12. 12. Yun AG, Qutami M, Carles E. Aseptic Loosening of Smaller Corail Stems in Heavy, Active Males: A Report of Three Cases. Cureus [Internet]. 2021; 13(4): e14563. pmid:34026379
  13. 13. Bonnin MP, Neto CC, Aitsiselmi T, Murphy CG, Bossard N, Roche S. Increased incidence of femoral fractures in small femurs and women undergoing uncemented total hip arthroplasty–why? Bone Jt J. 2015; 97-B(6):741–8.
  14. 14. DePuy Synthes. Surgical Technique CORAIL Total Hip System [Internet]. 2022 [cited 2023]. Available from: https://synthes.vo.llnwd.net/o16/LLNWMB8/US%20Mobile/Synthes%20North%20America/Product%20Support%20Materials/Technique%20Guides/DSUSJRC01161350%20Rev%204%20-%20197186-211129%20DSUS%20CORAIL%20Primary%20ST%20-%20US%20-%20Brand%20Update-6.pdf
  15. 15. Magill P, Hill J, O’Brien S, Stevenson M, Machenaud A, Beverland D. Observed effect of femoral component undersizing and a collarless design in the development of radiolucent lines in cementless total hip arthroplasty. Arthroplasty Today. 2020; 6(1):99–103. pmid:32211484
  16. 16. Wills BW, Sheppard ED, Smith WR, Staggers JR, Li P, Shah A, et al. Impact of operative time on early joint infection and deep vein thrombosis in primary total hip arthroplasty. Orthop Traumatol Surg Res. 2018; 104(4):445–8. pmid:29578104
  17. 17. Bätz J, Syrigos S, Vorbeck M, Prüch E, Campbell G, Morlock M. The influence of broach design on bone friction and osseodensification in total hip arthroplasty. Clin Biomech. 2020; 73:234–40. pmid:32062473
  18. 18. Al-Dirini RMA, Martelli S, Huff D, Zhang J, Clement JG, Besier T, et al. Evaluating the primary stability of standard vs lateralised cementless femoral stems–A finite element study using a diverse patient cohort. Clin Biomech. 2018; 59:101–9. pmid:30219523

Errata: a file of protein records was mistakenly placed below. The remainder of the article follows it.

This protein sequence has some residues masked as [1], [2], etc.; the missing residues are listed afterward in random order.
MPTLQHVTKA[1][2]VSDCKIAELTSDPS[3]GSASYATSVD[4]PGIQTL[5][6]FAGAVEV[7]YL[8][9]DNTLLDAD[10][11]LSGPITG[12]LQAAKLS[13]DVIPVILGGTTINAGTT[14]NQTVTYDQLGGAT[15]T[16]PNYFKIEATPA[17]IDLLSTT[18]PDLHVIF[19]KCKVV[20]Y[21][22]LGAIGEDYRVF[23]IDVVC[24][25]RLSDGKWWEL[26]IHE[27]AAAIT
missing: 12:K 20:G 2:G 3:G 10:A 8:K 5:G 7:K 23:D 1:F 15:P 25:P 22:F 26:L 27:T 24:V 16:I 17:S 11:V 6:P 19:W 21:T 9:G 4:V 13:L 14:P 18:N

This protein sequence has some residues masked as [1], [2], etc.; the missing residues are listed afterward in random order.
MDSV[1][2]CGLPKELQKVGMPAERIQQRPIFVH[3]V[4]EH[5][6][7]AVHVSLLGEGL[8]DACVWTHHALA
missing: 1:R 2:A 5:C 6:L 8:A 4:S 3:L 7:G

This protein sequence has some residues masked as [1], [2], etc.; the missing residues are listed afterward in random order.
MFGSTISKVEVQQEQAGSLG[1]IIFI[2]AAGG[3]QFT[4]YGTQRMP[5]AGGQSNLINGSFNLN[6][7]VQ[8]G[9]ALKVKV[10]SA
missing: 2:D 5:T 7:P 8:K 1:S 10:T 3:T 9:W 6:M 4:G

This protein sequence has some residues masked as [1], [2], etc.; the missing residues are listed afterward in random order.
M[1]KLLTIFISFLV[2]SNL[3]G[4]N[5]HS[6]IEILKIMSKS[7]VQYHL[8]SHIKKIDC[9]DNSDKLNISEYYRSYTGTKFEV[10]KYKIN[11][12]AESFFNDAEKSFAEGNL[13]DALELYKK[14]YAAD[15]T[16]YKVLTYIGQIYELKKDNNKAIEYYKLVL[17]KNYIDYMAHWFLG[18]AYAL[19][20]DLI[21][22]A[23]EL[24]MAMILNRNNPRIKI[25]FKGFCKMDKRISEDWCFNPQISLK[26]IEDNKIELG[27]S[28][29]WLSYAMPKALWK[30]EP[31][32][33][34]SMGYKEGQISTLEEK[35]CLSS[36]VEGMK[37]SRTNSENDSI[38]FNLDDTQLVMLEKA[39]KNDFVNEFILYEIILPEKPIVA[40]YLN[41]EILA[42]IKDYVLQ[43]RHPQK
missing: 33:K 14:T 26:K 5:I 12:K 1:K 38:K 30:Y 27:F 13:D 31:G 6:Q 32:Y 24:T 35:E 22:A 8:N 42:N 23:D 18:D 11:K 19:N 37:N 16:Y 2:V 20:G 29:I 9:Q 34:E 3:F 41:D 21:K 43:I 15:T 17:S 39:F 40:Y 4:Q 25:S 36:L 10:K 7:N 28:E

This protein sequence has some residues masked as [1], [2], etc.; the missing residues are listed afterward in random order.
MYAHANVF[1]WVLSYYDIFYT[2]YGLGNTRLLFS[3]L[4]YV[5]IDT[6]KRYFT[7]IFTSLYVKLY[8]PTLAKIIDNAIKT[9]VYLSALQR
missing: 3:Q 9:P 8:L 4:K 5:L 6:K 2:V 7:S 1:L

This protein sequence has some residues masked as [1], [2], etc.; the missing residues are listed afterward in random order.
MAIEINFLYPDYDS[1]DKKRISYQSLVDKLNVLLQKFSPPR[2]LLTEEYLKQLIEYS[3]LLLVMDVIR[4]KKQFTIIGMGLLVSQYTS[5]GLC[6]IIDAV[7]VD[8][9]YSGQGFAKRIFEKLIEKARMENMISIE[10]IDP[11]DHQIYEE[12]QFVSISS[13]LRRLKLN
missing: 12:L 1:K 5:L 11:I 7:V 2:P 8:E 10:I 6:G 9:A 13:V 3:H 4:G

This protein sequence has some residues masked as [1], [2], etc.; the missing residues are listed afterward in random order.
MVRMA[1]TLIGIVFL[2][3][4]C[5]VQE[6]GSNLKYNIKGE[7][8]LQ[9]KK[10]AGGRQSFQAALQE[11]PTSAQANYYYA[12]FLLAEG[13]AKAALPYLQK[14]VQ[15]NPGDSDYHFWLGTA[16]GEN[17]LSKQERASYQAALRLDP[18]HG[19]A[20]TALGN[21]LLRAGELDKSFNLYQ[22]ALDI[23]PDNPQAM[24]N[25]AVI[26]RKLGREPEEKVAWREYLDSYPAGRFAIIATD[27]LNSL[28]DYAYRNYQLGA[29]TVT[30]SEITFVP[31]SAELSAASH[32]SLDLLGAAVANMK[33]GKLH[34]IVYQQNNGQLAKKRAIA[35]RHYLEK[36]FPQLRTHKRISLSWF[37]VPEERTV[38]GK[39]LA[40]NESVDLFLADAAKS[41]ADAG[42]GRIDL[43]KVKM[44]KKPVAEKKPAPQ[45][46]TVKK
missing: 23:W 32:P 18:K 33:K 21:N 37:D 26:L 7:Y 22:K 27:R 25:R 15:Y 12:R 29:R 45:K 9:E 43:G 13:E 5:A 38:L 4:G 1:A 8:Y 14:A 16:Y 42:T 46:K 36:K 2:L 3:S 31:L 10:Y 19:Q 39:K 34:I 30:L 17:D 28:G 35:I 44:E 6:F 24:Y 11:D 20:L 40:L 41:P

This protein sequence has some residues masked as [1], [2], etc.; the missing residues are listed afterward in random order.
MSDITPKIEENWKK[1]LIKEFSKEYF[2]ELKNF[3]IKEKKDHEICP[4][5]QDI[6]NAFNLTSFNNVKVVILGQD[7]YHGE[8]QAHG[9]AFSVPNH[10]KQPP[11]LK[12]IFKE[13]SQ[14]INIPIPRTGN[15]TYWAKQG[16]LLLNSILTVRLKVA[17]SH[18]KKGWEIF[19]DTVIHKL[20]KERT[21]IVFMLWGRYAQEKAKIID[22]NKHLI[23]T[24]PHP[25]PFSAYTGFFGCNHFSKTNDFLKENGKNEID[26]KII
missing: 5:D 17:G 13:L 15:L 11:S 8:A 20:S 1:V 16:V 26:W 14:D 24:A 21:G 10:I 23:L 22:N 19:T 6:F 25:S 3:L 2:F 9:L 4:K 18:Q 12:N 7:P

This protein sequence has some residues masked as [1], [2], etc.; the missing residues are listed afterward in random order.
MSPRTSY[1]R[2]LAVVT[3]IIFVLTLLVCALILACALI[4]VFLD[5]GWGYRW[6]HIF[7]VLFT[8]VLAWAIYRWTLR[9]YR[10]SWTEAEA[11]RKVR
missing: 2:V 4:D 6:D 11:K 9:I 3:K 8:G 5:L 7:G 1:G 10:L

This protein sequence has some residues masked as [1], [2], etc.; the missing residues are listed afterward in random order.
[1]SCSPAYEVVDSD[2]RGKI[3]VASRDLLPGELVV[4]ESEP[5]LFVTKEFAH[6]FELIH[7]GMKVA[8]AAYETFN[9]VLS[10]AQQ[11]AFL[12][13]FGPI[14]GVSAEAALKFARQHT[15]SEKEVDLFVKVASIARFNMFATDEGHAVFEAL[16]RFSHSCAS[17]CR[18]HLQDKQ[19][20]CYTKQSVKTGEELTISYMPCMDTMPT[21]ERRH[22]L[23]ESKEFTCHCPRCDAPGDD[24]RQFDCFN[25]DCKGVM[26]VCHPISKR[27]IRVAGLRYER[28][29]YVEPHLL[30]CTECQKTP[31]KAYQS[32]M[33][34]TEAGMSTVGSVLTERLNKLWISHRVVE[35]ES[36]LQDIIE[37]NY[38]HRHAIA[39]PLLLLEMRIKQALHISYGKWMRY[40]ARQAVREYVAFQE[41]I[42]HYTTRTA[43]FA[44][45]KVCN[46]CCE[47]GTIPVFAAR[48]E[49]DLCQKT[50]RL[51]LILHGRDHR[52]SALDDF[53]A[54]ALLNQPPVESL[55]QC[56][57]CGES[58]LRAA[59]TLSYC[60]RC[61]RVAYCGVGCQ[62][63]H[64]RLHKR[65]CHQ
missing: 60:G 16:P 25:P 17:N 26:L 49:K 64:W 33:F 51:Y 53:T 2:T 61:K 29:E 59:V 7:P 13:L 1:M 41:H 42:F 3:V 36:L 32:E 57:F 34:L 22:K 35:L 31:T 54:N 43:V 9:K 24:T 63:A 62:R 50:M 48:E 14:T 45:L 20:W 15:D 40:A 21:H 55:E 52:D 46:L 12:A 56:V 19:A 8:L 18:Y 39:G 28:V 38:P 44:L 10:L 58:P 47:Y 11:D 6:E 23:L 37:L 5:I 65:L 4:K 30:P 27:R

19. 19. Reimeringer M, Nuño N, Desmarais-Trépanier C, Lavigne M, Vendittoli PA. The influence of uncemented femoral stem length and design on its primary stability: a finite element analysis. Comput Methods Biomech Biomed Engin. 2013; 16(11):1221–31. pmid:22452543
  20. 20. Corda JV, K N C, Bhat N S, Shetty S, Shenoy B S, Zuber M. Finite element analysis of elliptical shaped stem profile of hip prosthesis using dynamic loading conditions. Biomed Phys Eng Express. 2023; 9(6):065028. pmid:37769637
  21. 21. Corda J, Chethan KN, Shenoy S, Shetty S, Bhat S, Zuber M. Fatigue life evaluation of different hip implant designs using finite element analysis. J Appl Eng Sci. 2023; 21(3):896–907.
  22. 22. Göktaş H, Subaşi E, Uzkut M, Kara M, Biçici H, Shirazi H, et al. Optimization of Hip Implant Designs Based on Its Mechanical Behaviour. In: Hadamus A, Piszczatowski S, Syczewska M, Błażkiewicz M, editors. Biomechanics in Medicine, Sport and Biology [Internet]. Cham: Springer International Publishing; 2022 [cited 2024]. p. 37–43.
  23. 23. Fischer KJ, Carter DR, Maloney WJ. In vitro study of initial stability of a conical collared femoral component. J Arthroplasty. 1992; 7:389–95. pmid:1431921
  24. 24. Demey G, Fary C, Lustig S, Neyret P, si Selmi TA. Does a Collar Improve the Immediate Stability of Uncemented Femoral Hip Stems in Total Hip Arthroplasty? A Bilateral Comparative Cadaver Study. J Arthroplasty. 2011; 26(8):1549–55. pmid:21570801
  25. 25. Small SR, Hensley SE, Cook PL, Stevens RA, Rogge RD, Meding JB, et al. Characterization of Femoral Component Initial Stability and Cortical Strain in a Reduced Stem-Length Design. J Arthroplasty. 2017; 32(2):601–9. pmid:27597431
  26. 26. Malfroy Camine V, Rüdiger HA, Pioletti DP, Terrier A. Effect of a collar on subsidence and local micromotion of cementless femoral stems: in vitro comparative study based on micro-computerised tomography. Int Orthop. 2018; 42(1):49–57. pmid:28589313